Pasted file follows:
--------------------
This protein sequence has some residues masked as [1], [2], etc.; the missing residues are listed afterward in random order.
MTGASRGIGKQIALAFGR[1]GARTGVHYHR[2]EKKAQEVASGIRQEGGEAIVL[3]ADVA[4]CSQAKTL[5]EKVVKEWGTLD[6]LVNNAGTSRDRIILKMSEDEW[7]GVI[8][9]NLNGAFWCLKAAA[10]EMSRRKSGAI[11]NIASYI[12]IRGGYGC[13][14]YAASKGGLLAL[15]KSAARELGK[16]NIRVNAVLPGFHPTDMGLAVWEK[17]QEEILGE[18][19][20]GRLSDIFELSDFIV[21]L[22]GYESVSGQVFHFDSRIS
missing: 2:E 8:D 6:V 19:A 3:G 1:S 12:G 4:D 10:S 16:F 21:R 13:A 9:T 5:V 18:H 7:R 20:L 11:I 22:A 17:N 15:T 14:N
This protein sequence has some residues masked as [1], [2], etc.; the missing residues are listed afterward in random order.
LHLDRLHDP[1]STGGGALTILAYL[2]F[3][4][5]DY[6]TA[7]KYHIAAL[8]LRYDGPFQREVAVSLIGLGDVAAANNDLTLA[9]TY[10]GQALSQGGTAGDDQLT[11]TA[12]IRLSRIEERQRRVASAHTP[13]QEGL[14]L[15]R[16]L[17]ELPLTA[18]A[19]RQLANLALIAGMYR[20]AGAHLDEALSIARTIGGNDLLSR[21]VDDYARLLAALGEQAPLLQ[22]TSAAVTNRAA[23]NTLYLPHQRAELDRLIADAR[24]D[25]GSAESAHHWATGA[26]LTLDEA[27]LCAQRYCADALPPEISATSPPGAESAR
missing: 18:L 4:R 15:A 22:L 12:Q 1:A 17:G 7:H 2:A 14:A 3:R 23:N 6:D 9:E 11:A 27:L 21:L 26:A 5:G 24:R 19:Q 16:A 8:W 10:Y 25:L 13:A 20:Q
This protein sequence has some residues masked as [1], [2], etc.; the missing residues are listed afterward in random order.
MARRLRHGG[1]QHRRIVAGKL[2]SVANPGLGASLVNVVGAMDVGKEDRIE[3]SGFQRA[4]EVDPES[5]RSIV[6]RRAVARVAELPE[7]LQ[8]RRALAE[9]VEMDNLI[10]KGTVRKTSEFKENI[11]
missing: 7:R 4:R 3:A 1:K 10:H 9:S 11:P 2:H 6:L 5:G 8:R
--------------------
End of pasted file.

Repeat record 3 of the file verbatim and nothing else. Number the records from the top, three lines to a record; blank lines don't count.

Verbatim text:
This protein sequence has some residues masked as [1], [2], etc.; the missing residues are listed afterward in random order.
MARRLRHGG[1]QHRRIVAGKL[2]SVANPGLGASLVNVVGAMDVGKEDRIE[3]SGFQRA[4]EVDPES[5]RSIV[6]RRAVARVAELPE[7]LQ[8]RRALAE[9]VEMDNLI[10]KGTVRKTSEFKENI[11]
missing: 7:R 4:R 3:A 1:K 10:H 9:S 11:P 2:H 6:L 5:G 8:R